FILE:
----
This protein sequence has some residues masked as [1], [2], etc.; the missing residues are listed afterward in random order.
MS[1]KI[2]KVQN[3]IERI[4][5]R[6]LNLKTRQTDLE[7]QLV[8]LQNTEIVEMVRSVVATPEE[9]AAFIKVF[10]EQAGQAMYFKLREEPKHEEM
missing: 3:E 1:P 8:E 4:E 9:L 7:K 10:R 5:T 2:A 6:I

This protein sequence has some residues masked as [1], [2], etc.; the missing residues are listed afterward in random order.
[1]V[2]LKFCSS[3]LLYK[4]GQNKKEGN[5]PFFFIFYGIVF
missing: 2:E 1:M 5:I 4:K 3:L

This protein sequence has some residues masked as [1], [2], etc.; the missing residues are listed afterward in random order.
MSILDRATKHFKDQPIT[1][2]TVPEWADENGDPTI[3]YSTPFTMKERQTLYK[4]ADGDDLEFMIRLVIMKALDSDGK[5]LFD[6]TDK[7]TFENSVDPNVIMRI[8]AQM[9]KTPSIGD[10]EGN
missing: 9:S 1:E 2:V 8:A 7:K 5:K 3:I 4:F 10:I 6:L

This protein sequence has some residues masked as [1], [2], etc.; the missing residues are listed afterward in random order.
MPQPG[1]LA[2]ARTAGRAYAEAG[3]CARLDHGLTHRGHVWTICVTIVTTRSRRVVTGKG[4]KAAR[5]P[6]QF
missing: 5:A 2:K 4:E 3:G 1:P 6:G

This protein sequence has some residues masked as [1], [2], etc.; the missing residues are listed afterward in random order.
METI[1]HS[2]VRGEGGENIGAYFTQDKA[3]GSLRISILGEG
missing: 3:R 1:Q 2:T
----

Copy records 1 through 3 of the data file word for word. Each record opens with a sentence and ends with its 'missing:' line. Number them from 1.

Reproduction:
This protein sequence has some residues masked as [1], [2], etc.; the missing residues are listed afterward in random order.
MS[1]KI[2]KVQN[3]IERI[4][5]R[6]LNLKTRQTDLE[7]QLV[8]LQNTEIVEMVRSVVATPEE[9]AAFIKVF[10]EQAGQAMYFKLREEPKHEEM
missing: 3:E 1:P 8:E 4:E 9:L 7:K 10:R 5:T 2:A 6:I

This protein sequence has some residues masked as [1], [2], etc.; the missing residues are listed afterward in random order.
[1]V[2]LKFCSS[3]LLYK[4]GQNKKEGN[5]PFFFIFYGIVF
missing: 2:E 1:M 5:I 4:K 3:L

This protein sequence has some residues masked as [1], [2], etc.; the missing residues are listed afterward in random order.
MSILDRATKHFKDQPIT[1][2]TVPEWADENGDPTI[3]YSTPFTMKERQTLYK[4]ADGDDLEFMIRLVIMKALDSDGK[5]LFD[6]TDK[7]TFENSVDPNVIMRI[8]AQM[9]KTPSIGD[10]EGN
missing: 9:S 1:E 2:V 8:A 7:K 5:K 3:I 4:F 10:I 6:L